By Julia Archer
I never thought a bike ride with my younger brother could leave me still waking up from nightmares months after.
Yeah, we do live in central Asia, and some people might think that’s dangerous or exciting. But life for me and Joel is pretty much like it was back home in Australia. It’s school and sport, family stuff, and hanging out with friends.
A bike ride a major drama? No way.
Dad’s a journalist, and we live in Gulistan so he can cover stories across Asia, from riots to elections to earthquakes. The shrapnel scar on his face is from when he got too close to the war in Afghanistan.
But here in Gulistan, there’s no war and riots don’t happen often. Life’s ordinary. So this Saturday, when I looked out the window and saw the rain had nearly stopped, and I was going mental in the house playing Skate with Joel, I right away thought of a bike ride.
The rain had been pelting down for a week. All the sports fields were muddy swamps. Otherwise, right now I would’ve been leading the International School onto the park to play Princes College.
I said, ‘Hey, Joel. The rain’s easing off. Let’s go for a ride.’
‘Nah. It’s too wet.’
‘Come on. You’re supposed to be keeping fit.’
‘Nah, Ben. If you don’t want to play this game, get Motor Storm or something.
I took the controller out of his hands and pulled him to his feet. ‘Let’s ride, little brother.’
We got the bikes, opened the gate and rode down the narrow street where the potholes had been breeding like vermin under the pounding rain. Deep, sharp-edged, they could wreck a wheel rim if you hit one. My parents had to drive down the street in first gear, easing the wheels into the holes and out again.
Today they were both out of town, driving my sister Sarah to some cultural show down the highway.
Joel called from behind me, ‘Ben? You want to go and see if there’s water in the canal?’
‘There won’t be. It’s just a disused irrigation canal. It’s half blocked.’
‘We can look.’
‘Okay. If you want.’
We rode that way, turning out of College Park, Joel whingeing about the rain. ‘It’s running off my helmet, into my ears. I’m cold, Ben, and the wind’s going right through my jacket.’
‘Toughen up, Joel!’
‘You ever notice rain has sharp points?’
I started laughing. ’No! Never notices that.’
We were passing little convenience shops and tiny food stalls on the roadside. Today the stalls were sheltering from the rain under plastic sheets tied to trees or power poles. Cars driving past sprayed water over everything.
Up ahead I could see men and kids standing looking down into the old canal, so I knew Joel must be right, and there was water in it.
We rode over and joined the spectators. Yeah, water was boiling along, but not deep.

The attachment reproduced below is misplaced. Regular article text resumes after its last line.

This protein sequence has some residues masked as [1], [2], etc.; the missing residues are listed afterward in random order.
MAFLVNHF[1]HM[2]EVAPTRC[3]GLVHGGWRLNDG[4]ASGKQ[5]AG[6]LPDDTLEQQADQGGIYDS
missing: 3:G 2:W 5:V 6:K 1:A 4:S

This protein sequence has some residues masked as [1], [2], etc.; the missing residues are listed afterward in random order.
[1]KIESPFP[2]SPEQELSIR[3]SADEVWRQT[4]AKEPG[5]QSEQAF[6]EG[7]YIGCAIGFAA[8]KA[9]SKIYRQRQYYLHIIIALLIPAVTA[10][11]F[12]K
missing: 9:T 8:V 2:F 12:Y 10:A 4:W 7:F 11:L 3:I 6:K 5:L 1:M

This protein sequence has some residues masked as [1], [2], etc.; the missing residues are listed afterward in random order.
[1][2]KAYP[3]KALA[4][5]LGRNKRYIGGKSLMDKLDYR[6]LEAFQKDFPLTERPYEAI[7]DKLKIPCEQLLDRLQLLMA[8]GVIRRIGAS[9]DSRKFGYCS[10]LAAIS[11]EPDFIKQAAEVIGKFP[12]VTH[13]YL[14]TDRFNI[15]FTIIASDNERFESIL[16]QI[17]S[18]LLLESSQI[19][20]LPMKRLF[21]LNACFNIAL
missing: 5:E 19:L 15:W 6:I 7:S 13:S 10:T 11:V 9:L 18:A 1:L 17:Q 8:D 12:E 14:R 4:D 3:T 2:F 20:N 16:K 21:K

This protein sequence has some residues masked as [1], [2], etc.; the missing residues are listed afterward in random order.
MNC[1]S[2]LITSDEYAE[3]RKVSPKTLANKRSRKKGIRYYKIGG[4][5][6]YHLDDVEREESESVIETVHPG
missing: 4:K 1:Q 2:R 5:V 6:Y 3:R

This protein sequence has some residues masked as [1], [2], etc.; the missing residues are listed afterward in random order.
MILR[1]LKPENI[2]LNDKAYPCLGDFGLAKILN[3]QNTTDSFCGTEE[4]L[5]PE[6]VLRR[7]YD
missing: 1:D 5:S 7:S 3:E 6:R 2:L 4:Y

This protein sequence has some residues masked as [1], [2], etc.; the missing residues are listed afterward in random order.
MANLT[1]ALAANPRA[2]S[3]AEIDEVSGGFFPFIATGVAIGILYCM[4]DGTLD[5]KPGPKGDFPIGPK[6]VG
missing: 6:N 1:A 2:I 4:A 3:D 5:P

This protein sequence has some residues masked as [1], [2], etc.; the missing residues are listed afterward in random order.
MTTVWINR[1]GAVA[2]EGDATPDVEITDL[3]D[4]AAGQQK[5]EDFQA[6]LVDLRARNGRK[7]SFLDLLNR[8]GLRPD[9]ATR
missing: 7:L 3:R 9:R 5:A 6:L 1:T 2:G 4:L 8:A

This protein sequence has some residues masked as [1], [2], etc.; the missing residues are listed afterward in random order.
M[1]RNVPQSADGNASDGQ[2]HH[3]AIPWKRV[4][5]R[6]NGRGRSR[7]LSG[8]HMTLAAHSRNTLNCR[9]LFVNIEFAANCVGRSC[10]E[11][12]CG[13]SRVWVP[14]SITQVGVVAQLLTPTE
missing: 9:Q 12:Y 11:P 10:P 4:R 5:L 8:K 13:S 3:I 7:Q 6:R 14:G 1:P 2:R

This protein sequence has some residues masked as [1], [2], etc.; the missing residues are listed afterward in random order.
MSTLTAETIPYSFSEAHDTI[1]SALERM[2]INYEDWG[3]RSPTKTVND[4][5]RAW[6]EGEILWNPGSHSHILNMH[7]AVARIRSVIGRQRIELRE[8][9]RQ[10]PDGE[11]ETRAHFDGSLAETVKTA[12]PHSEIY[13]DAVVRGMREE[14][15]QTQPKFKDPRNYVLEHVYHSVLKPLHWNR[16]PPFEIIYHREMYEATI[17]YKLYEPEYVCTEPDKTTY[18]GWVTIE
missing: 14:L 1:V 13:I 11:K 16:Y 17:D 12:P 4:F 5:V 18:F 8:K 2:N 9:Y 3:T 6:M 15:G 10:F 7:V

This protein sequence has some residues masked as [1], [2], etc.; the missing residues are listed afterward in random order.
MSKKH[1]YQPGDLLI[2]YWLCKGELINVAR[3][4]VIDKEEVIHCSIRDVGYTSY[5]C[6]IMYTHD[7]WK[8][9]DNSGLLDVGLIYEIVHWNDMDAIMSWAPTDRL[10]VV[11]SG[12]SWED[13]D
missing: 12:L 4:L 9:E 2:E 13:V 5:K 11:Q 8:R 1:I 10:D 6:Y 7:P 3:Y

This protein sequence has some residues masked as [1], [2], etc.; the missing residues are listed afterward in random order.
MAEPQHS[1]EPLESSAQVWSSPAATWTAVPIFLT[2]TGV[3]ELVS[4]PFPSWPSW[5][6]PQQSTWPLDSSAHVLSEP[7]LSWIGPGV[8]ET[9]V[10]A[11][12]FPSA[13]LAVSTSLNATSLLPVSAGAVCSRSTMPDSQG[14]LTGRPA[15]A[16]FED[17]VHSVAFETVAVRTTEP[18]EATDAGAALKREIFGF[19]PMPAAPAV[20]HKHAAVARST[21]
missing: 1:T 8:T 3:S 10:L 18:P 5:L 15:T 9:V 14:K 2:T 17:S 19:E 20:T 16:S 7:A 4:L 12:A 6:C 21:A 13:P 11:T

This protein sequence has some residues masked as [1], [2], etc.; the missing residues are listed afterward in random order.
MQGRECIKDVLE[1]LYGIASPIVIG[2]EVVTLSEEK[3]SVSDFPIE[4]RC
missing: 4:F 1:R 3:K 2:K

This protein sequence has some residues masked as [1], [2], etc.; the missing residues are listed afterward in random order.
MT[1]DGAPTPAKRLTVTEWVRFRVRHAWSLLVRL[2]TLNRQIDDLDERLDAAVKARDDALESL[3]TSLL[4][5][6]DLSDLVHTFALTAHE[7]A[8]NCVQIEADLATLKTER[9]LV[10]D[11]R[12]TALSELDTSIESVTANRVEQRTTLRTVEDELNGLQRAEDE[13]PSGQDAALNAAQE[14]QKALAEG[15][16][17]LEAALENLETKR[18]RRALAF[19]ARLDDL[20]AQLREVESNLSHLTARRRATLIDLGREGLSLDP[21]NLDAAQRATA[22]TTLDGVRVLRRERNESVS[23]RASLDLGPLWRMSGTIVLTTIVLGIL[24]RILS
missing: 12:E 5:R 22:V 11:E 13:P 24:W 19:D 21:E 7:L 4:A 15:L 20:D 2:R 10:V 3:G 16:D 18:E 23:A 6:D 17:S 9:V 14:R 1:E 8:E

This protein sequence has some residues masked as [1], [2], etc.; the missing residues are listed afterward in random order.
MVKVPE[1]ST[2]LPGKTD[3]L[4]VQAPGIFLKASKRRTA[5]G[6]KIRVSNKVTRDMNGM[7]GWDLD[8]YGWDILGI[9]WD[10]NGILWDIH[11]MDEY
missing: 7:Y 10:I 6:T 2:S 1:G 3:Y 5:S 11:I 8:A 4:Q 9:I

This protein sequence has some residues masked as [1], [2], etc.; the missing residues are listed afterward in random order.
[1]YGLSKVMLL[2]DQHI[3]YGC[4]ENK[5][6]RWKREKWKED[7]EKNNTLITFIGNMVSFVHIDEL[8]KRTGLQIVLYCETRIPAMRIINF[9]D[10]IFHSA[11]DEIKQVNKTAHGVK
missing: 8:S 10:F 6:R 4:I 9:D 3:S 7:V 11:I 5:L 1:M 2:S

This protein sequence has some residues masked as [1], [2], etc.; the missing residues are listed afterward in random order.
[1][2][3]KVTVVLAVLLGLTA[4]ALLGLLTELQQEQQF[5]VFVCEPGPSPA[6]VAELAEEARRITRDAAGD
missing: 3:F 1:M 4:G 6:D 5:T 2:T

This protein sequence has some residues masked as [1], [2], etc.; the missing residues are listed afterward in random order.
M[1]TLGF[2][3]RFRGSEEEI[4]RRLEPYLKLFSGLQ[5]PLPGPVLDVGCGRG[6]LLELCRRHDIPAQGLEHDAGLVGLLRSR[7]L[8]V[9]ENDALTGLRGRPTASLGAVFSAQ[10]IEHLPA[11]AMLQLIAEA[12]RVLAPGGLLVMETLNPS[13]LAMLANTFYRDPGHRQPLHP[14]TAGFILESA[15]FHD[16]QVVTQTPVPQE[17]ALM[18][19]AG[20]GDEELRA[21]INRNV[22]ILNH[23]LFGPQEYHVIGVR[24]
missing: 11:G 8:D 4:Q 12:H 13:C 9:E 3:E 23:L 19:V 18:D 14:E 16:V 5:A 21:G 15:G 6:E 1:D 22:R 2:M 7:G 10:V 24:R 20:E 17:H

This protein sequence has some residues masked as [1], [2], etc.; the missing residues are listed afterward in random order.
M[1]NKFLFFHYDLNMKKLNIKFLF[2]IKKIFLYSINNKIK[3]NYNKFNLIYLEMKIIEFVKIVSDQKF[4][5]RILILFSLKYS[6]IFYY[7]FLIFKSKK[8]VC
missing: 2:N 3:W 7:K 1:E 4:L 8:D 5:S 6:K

‘Where does it come from, do you think?’ I asked Joel.
‘From the river. I rode all the way there, once. With Aurangzeb. When the canal’s dry it’s like the world’s longest BMX track.’
Aurangzeb’s a Gulani on my football team, but he’s Joel’s mate, too. I said, ‘Really?’
‘Yeah. But the end of the canal is blocked with dirt now. The only way the river could spill into it is if it’s flooded right over the banks.’
We sat there in the light rain, both of us with one foot on the ground.
How deep was the canal going to fill? We settled down to watch, along with a growing crowd of Gulanis.
When the farmland was taken over by suburbs, a long time ago, the developers put concrete pipes into the canal and proper fill over them whenever a major road had to go across. But the minor roads dip down and cross on a ridge of packed dirt. So today we had pools and rapids and water rushing through pipes, and it was all a lot of fun to watch.
Kids threw sticks into the water and shrieked as the sticks bounced and spun and raced away. Flood debris came along, too, all making a bit of excitement.
The water was still rising steadily. Looking upstream I saw the rapids over the dirt ridges were now just a bit of turbulence. Downstream the water had filled the first layer of pipes under College Park Drive.
Screams and shouts made me spin around. I couldn’t see anything except all the pointing, the Gulani men and boys running along the bank until a child’s head broke the water. My heart almost jumped out of my chest, like NO! I was frozen with the horror of that little head spinning round and round, racing down the canal, going under and coming up again.
Joel reacted faster. He was on his bike, accelerating down the canal bank, weaving through the running people. He can’t have had any idea what he could do except to get ahead of the child being tossed around in the filthy brown water. I followed, fighting my way through the running crowd.
The child disappeared into the pipes, and by the time I crossed the road he’d come out, still spinning around, and I didn’t know if he was dead or alive. Joel was way ahead of me, in clear space now, ahead of the child, riding as fast as he could along the muddy bank. What does he think he can do? He isn’t going to dive in there, is he?